Nurses in some of our counties withdrew their labour several days ago, accusing their employers of disregarding an earlier agreement granting them certain allowances. Over a year after the agreement was signed, several counties have not implemented it. When confronted by the nurses’ union on this matter, they have pleaded all sorts of things, including lack of funds to honour the agreement, and contradictory ‘advice’ from the Salaries and Remuneration Commission (SRC).
The role of the SRC in perpetuating and exacerbating industrial unrest in the public sector has been self-evident from the day the Commission made a conscious decision to abdicate its responsibility to set the pay of State Officers and provide ‘advice’ on the remuneration of other public officers. The Commission deliberately reversed these roles, and now purports to provide ‘advice’ on the remuneration of State Officers, and to set that of other public officers, in flagrant disregard of the Constitution. In doing this, the Commission has defeated the objectives of its creation, and an urgent cost-cutting measure in any future referendum must include disbandment of this and other similarly superfluous or moribund Constitutional Commissions.
As things stand now, trade unions in the public sector have lost relevance, and unless they somehow reverse this situation, they may have to turn themselves into welfare associations whose roles will be to organize funds drives to clear hospital bills or arrange funerals and weddings for their members.
However, this is not the subject of my piece this week. In my opinion, the main problem in labour relations in Kenya lies in our understanding and acceptance of slave labour. Conventionally, a person who is compelled to work against their will, for compensation that is given at the whims of the ‘employer’, would be considered to be a slave. A slave has little say in the terms and conditions of their work, and serves at the complete pleasure of the slave-owner.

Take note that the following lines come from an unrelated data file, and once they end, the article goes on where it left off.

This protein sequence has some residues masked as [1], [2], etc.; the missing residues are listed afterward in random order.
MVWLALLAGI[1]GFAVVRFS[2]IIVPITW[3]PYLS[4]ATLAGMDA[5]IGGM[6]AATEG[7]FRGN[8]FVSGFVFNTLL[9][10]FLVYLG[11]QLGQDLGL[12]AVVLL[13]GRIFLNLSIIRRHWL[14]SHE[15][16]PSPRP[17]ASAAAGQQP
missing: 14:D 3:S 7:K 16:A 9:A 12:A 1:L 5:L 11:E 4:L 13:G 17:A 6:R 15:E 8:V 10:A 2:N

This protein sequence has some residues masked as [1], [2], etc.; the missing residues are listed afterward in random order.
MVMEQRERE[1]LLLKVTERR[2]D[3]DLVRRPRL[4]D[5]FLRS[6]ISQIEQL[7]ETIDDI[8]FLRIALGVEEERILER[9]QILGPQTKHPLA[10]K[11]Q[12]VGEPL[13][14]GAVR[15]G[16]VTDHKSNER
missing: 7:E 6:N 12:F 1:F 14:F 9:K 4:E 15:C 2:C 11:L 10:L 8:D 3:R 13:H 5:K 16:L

If we all agree with this definition of slavery, which is expressly outlawed in our Constitution, it baffles me that we are at peace whenever employers secure court orders compelling their striking workers to ‘return to work’. A collective of employees withdraw their labour due to some grievance that has to do with their work environment, and the Judiciary has no qualms ordering them to ‘return to work’ and continue working while the dispute is arbitrated in the courts!
What if the employees do not want to ‘return to work’? Wouldn’t they legitimately be in a catch-22 situation in which they either disobey the courts, or surrender their constitutional right not to be subjected to slave labour? We have remarked before in this column that given the constitutional protections due to workers, including that of their right to strike, courts may only lawfully declare strikes to be either protected or unprotected. Once declared unprotected, the employer would be at liberty to exercise whatever remedies they have under their own regulations and the law with regard to workers who fail to show up for work.
As things stand today, the courts have consistently been contravening the constitution by ordering unwilling workers to return to work at the instigation of employers. In that regard, therefore, Kenya is officially a slave-owning country, no matter what the Constitution says.
Lukoye Atwoli is Associate Professor of Psychiatry and Dean, Moi University School of Medicine; [email protected]